The Denver Nuggets went into the 2017-18 offseason after missing the postseason by one game with a big hole to fill at the backup point guard position. Denver took a chance and made a big splash in July in order to make rapid improvements to their roster for the upcoming campaign by taking a chance on former Boston Celtics All-Star, Isaiah Thomas.

Thomas came to the Nuggets in a disheartening way. His signing ended up being low-risk, high-reward circumstance for both parties. Denver took a chance on a guard that has had a rocky past few seasons dealing with an injured hip that required surgery in 2017.

In the 2016-17 season, Thomas was at the peak of his career as an NBA All-Star and All-NBA 2nd Team standout who finished in fifth place in MVP votes after leading the Celtics all the way to the Eastern Conference Finals before undergoing career-threatening surgery.

The 5-foot-9 guard averaged 28.9 points, 5.9 assists and 2.7 rebounds per game and was fully in the discussion as one of the top guards in the entire league before the injury.

After the injury, Thomas has been traded multiple times while attempting to find a home and opportunity, all while recovering from the hip injury that has had him limited with the Celtics, Cleveland Cavaliers, Los Angeles Lakers and now, the Nuggets.

With Denver, he was only able to play in 12 games and did not check in during the Nuggets’ two playoff series but was able to average 8.1 points, 1.9 assists and 1.1 rebounds per game in limited minutes.

Thomas is a two-time All-Star and his most notable trait since coming into the league has been his scoring and playmaking. He has career averages of 18.6 points and 5.1 assists per game and Denver wanted him to bear a resemblance to the player that he was prior to the injury.

That plan was derailed as he rehabbed until Feb. 13th, only days before the All-Star break and played in nine consecutive games until Head Coach Michael Malone decided to remove him from the rotation and play him in spotty moments for three games after including a return to Boston.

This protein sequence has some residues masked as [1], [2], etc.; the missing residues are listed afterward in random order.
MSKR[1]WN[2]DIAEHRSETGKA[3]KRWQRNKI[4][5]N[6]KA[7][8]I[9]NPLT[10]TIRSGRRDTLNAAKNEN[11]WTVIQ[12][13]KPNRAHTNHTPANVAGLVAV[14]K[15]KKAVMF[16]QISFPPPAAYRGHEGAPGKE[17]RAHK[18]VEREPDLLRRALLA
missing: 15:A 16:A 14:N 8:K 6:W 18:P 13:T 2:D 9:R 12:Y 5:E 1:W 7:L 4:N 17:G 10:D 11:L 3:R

Thomas’ time with the Nuggets was short-lived but he did make a positive impact as a leader that helped change Denver’s culture and identity in their first playoff appearance since 2013. He was one of four players on the team with playoff experience and was a veteran presence in the locker room.

The former star was not in his same ball-dominant role as one of the best players on the team but was still a fan favorite and a positive fixture on the sideline rooting on his team who fell in Game 7 against the Portland Trailblazers and were a solid half away from advancing to the Western Conference Finals. He rehabbed his hip for the entire season and his lack of production will make it difficult to accumulate attention during the upcoming free agency period.

2019-20 outlook: Thomas is taking the patient approach and not rushing back from his injury as he had before, which will most likely be beneficial. He has stated on multiple occasions that he is finally ready to play.

Whichever team takes a chance on him will not have to risk much while awaiting his hopeful resurgence with bettering health. Thomas will likely never reach the apex that he was one at, but he does have the potential to break out at any given moment as a backup that is a natural-born scorer.

Acquiring him can prove to be a low-risk, high-reward opportunity that can be beneficial for not only Thomas but a contending team as he still has plenty left in the tank once he gets healthy and proves once again the bright future that lay ahead.